Recruit Military-Experienced Talent with a Value Center Approach

One of the ways that exceptional organizations separate themselves from the pack is by adopting the concept of their recruiting function as a value center. Conversely, a not-so-forward-thinking company sees recruiting as a cost center activity. The evidence of this becomes apparent when they trumpet cost per hire as their leading metric: Recruit Military-Experienced Talent with a Value Center Approach“We’ve got our cost/hire down to $1200”. Congratulations, you’ve just won the race to the bottom.

The cost center mindset may save on the recruiting budget, but it bleeds over into operations with added expenses, the most notable of these being the cost of high turnover. There is a correlation between companies who have the lowest cost per hire and high turnover. When I see these cases, my thoughts go to what must be the opportunities lost, namely, the opportunity to hire someone amazing who raises the bar.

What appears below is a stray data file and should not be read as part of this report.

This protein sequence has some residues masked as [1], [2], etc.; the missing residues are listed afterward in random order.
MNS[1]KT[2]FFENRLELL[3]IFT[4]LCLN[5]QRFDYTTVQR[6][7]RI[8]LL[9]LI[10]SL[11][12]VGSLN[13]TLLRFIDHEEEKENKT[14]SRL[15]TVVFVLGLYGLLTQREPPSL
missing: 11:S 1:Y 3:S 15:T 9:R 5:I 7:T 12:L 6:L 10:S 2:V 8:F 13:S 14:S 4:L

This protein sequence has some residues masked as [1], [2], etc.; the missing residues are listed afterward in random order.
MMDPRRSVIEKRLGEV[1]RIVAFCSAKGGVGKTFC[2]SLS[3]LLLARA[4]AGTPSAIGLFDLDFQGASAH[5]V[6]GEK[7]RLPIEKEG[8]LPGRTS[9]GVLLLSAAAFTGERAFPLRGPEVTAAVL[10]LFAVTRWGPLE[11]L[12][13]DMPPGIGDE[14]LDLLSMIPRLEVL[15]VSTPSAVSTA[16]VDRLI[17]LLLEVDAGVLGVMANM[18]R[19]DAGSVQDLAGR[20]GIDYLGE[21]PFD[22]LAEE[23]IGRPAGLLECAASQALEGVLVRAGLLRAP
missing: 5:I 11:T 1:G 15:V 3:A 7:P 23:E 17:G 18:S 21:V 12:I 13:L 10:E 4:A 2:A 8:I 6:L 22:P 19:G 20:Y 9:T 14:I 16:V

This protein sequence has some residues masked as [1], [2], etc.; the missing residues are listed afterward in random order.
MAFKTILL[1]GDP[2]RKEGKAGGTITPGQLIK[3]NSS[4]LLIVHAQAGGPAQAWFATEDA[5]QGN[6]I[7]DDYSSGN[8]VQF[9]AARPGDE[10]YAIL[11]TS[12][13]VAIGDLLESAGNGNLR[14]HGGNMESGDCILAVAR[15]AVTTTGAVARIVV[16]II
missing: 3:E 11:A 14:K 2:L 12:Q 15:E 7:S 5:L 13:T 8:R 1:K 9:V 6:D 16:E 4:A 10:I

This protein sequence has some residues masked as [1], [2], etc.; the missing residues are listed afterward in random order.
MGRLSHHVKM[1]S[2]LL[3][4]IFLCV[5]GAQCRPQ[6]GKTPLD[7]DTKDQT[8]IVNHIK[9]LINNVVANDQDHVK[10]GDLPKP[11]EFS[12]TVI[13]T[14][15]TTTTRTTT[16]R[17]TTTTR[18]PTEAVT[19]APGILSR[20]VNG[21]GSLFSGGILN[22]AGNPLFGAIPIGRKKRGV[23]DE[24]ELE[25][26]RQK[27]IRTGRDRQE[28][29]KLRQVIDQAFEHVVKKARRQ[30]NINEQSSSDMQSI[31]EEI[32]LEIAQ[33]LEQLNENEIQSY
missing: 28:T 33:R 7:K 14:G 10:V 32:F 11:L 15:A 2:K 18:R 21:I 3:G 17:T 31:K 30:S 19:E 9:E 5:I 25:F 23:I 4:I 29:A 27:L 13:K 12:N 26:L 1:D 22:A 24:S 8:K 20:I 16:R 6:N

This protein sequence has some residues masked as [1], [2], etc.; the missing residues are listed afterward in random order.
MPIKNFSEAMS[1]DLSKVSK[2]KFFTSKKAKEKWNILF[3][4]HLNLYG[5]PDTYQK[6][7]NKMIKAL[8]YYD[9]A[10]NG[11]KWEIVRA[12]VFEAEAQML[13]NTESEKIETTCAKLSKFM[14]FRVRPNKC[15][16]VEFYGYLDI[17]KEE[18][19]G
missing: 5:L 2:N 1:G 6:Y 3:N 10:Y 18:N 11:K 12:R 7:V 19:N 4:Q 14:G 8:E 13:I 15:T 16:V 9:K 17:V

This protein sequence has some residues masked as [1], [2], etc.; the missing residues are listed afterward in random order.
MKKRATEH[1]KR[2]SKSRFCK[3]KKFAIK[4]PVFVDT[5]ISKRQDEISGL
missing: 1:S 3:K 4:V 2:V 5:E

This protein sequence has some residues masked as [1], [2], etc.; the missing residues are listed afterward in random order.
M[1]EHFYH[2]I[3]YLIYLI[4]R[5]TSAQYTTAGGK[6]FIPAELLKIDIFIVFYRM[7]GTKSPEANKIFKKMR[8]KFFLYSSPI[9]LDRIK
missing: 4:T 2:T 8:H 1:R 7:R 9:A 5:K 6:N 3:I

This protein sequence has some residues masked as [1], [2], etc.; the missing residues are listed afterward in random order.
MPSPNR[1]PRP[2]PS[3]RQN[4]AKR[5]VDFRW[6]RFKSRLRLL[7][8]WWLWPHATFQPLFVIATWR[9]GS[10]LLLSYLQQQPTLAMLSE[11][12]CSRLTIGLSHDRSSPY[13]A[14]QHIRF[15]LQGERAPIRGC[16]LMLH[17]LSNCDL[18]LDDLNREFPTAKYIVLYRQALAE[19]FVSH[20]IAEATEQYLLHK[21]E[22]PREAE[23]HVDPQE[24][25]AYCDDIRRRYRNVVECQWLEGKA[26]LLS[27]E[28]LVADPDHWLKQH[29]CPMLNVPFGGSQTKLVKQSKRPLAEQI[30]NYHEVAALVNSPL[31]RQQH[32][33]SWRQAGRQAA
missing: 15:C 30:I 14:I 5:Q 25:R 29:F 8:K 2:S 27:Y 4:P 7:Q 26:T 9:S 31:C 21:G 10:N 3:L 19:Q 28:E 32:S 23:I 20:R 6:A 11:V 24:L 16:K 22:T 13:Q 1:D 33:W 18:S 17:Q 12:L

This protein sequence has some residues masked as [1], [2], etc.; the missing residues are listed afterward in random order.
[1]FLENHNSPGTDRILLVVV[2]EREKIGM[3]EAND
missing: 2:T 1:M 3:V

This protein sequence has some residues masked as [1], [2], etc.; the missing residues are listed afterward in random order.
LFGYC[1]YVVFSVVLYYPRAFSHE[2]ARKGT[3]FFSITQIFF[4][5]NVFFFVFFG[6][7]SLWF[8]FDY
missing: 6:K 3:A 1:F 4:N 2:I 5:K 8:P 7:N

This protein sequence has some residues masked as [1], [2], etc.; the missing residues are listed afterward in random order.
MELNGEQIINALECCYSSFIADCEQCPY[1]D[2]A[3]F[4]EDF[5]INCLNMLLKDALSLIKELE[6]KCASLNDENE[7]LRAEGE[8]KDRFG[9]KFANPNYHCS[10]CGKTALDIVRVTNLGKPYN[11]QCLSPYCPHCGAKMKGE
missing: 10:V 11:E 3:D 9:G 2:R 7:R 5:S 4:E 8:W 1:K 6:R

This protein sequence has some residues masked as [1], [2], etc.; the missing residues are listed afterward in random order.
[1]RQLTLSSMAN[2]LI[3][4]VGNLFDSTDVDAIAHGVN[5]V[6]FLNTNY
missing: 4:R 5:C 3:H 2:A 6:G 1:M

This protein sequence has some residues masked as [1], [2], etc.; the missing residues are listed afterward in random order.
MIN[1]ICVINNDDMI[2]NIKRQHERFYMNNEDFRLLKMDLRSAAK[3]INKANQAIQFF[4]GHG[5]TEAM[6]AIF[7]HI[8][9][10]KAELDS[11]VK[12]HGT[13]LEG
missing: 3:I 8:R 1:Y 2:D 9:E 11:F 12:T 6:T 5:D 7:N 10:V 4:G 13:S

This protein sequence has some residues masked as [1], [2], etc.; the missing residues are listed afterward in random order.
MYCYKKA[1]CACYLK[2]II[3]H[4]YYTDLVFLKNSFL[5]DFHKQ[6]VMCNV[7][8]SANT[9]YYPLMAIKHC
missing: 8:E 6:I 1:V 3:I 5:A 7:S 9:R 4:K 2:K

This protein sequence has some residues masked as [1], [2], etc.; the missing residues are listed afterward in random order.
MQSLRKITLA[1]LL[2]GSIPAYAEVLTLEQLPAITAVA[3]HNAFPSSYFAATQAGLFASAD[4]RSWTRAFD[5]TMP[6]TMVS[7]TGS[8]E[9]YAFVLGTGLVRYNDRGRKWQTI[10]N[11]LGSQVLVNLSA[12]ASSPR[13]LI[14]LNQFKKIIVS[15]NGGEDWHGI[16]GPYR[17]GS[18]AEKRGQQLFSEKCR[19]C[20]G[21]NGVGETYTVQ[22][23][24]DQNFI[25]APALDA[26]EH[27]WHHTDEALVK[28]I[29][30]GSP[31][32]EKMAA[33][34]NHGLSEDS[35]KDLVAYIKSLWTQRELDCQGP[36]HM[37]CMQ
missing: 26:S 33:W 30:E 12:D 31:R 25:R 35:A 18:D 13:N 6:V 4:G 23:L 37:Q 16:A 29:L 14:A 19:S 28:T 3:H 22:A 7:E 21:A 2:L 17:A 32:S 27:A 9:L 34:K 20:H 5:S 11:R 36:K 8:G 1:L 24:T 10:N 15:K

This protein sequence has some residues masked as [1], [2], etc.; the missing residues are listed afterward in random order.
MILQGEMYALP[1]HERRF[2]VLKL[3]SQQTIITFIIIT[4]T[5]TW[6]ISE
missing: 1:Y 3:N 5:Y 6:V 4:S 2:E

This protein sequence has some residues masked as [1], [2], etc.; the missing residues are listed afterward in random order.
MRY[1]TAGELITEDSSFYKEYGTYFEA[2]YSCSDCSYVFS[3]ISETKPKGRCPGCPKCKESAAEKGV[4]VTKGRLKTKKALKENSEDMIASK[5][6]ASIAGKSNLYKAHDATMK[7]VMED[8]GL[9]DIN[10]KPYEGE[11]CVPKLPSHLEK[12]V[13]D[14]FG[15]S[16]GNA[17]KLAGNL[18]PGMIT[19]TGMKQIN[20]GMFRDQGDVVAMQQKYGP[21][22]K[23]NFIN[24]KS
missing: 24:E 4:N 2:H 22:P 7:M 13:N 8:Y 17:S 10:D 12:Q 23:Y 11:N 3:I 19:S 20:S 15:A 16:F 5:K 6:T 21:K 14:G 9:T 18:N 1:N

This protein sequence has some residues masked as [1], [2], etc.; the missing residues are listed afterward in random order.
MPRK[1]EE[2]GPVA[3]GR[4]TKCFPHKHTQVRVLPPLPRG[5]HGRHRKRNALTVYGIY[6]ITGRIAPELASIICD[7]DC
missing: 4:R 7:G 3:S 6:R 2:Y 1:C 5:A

Companies with a value center focus understand the implications of the performance difference between an A Player and a C Player. These employers focus on the metric of ROH (Return On Hire). A good value center invests wisely in the resources that deliver the best talent. A Player-focused recruitment, like the tide, raises all ships: Operations benefits from a well-led team with little to no people distractions; culture improves because the A Players lead by example focusing on strategic goals; and bench strength increases which front loads succession planning.